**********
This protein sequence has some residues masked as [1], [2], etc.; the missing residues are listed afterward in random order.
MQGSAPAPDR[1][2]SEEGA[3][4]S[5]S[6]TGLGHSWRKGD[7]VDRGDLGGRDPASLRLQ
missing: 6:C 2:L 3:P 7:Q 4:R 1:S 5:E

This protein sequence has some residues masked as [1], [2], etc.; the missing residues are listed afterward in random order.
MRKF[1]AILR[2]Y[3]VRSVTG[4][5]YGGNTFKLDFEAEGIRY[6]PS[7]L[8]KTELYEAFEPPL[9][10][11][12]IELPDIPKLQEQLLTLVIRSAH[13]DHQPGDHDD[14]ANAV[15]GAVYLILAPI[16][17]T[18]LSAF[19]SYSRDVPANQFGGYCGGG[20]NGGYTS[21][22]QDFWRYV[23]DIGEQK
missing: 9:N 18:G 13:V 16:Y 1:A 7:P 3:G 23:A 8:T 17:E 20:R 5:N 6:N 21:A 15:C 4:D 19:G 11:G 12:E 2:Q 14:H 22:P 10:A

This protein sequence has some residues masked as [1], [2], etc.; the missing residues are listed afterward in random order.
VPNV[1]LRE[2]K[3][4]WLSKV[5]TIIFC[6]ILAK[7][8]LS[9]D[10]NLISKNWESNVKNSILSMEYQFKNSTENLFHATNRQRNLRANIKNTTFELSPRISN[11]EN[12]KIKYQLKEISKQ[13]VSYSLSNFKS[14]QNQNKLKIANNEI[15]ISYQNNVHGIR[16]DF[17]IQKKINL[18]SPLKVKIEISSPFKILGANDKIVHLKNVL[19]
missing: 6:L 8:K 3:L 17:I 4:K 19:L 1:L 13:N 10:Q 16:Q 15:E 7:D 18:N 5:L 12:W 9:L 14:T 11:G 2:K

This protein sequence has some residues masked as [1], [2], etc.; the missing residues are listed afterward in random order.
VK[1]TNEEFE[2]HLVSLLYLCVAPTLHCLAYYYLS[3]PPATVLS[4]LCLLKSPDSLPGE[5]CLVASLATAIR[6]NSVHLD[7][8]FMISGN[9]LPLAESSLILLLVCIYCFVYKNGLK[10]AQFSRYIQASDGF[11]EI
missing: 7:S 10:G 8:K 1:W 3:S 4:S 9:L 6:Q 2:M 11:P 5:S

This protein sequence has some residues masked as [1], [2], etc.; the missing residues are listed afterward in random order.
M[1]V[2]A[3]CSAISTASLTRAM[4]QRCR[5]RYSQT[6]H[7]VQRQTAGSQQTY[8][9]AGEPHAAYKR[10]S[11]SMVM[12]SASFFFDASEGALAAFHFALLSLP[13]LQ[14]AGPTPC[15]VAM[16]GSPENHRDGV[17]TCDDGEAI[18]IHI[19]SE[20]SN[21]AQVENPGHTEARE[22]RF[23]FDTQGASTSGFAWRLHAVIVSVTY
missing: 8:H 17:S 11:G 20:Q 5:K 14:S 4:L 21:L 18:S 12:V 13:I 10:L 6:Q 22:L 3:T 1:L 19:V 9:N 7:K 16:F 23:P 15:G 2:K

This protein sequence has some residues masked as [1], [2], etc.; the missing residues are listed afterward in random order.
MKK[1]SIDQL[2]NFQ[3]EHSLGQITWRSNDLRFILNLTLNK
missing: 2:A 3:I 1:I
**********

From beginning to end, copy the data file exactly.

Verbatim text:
This protein sequence has some residues masked as [1], [2], etc.; the missing residues are listed afterward in random order.
MQGSAPAPDR[1][2]SEEGA[3][4]S[5]S[6]TGLGHSWRKGD[7]VDRGDLGGRDPASLRLQ
missing: 6:C 2:L 3:P 7:Q 4:R 1:S 5:E

This protein sequence has some residues masked as [1], [2], etc.; the missing residues are listed afterward in random order.
MRKF[1]AILR[2]Y[3]VRSVTG[4][5]YGGNTFKLDFEAEGIRY[6]PS[7]L[8]KTELYEAFEPPL[9][10][11][12]IELPDIPKLQEQLLTLVIRSAH[13]DHQPGDHDD[14]ANAV[15]GAVYLILAPI[16][17]T[18]LSAF[19]SYSRDVPANQFGGYCGGG[20]NGGYTS[21][22]QDFWRYV[23]DIGEQK
missing: 9:N 18:G 13:V 16:Y 1:A 7:P 3:G 23:A 8:T 17:E 20:R 5:N 6:N 21:A 15:C 4:D 19:G 11:G 12:E 2:Q 14:H 22:P 10:A

This protein sequence has some residues masked as [1], [2], etc.; the missing residues are listed afterward in random order.
VPNV[1]LRE[2]K[3][4]WLSKV[5]TIIFC[6]ILAK[7][8]LS[9]D[10]NLISKNWESNVKNSILSMEYQFKNSTENLFHATNRQRNLRANIKNTTFELSPRISN[11]EN[12]KIKYQLKEISKQ[13]VSYSLSNFKS[14]QNQNKLKIANNEI[15]ISYQNNVHGIR[16]DF[17]IQKKINL[18]SPLKVKIEISSPFKILGANDKIVHLKNVL[19]
missing: 6:L 8:K 3:L 17:I 4:K 19:L 1:L 13:N 10:Q 16:Q 15:E 7:D 18:N 5:L 12:W 9:L 14:T 11:G 2:K

This protein sequence has some residues masked as [1], [2], etc.; the missing residues are listed afterward in random order.
VK[1]TNEEFE[2]HLVSLLYLCVAPTLHCLAYYYLS[3]PPATVLS[4]LCLLKSPDSLPGE[5]CLVASLATAIR[6]NSVHLD[7][8]FMISGN[9]LPLAESSLILLLVCIYCFVYKNGLK[10]AQFSRYIQASDGF[11]EI
missing: 7:S 10:G 8:K 1:W 3:S 4:S 9:L 6:Q 2:M 11:P 5:S

This protein sequence has some residues masked as [1], [2], etc.; the missing residues are listed afterward in random order.
M[1]V[2]A[3]CSAISTASLTRAM[4]QRCR[5]RYSQT[6]H[7]VQRQTAGSQQTY[8][9]AGEPHAAYKR[10]S[11]SMVM[12]SASFFFDASEGALAAFHFALLSLP[13]LQ[14]AGPTPC[15]VAM[16]GSPENHRDGV[17]TCDDGEAI[18]IHI[19]SE[20]SN[21]AQVENPGHTEARE[22]RF[23]FDTQGASTSGFAWRLHAVIVSVTY
missing: 8:H 17:S 11:G 20:Q 5:K 14:S 4:L 21:L 18:S 12:V 13:I 10:L 6:Q 22:L 3:T 1:L 19:V 9:N 7:K 16:F 23:P 15:G 2:K

This protein sequence has some residues masked as [1], [2], etc.; the missing residues are listed afterward in random order.
MKK[1]SIDQL[2]NFQ[3]EHSLGQITWRSNDLRFILNLTLNK
missing: 2:A 3:I 1:I